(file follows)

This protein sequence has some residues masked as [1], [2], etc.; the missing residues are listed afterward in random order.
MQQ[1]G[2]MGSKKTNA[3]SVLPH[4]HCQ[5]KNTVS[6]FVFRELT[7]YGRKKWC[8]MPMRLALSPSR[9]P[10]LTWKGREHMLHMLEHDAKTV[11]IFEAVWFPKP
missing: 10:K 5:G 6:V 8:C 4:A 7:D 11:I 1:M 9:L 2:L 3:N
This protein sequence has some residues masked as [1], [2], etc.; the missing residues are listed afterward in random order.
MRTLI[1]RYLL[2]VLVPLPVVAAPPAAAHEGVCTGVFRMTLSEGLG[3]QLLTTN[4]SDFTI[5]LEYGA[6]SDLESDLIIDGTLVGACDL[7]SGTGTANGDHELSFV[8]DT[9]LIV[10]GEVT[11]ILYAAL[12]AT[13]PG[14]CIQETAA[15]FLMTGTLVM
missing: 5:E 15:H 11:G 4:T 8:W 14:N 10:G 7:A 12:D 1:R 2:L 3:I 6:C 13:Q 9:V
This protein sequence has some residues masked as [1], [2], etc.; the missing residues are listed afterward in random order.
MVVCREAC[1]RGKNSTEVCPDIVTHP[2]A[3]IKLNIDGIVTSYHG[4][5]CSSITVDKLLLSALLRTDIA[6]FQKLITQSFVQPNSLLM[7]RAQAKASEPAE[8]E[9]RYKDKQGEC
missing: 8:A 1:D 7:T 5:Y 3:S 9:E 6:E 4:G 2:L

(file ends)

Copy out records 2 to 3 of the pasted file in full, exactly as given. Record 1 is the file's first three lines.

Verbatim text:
This protein sequence has some residues masked as [1], [2], etc.; the missing residues are listed afterward in random order.
MRTLI[1]RYLL[2]VLVPLPVVAAPPAAAHEGVCTGVFRMTLSEGLG[3]QLLTTN[4]SDFTI[5]LEYGA[6]SDLESDLIIDGTLVGACDL[7]SGTGTANGDHELSFV[8]DT[9]LIV[10]GEVT[11]ILYAAL[12]AT[13]PG[14]CIQETAA[15]FLMTGTLVM
missing: 5:E 15:H 11:G 4:T 8:W 14:N 10:G 7:A 12:D 1:R 2:L 3:I 6:C 13:Q 9:V
This protein sequence has some residues masked as [1], [2], etc.; the missing residues are listed afterward in random order.
MVVCREAC[1]RGKNSTEVCPDIVTHP[2]A[3]IKLNIDGIVTSYHG[4][5]CSSITVDKLLLSALLRTDIA[6]FQKLITQSFVQPNSLLM[7]RAQAKASEPAE[8]E[9]RYKDKQGEC
missing: 8:A 1:D 7:T 5:Y 3:S 9:E 6:E 4:G 2:L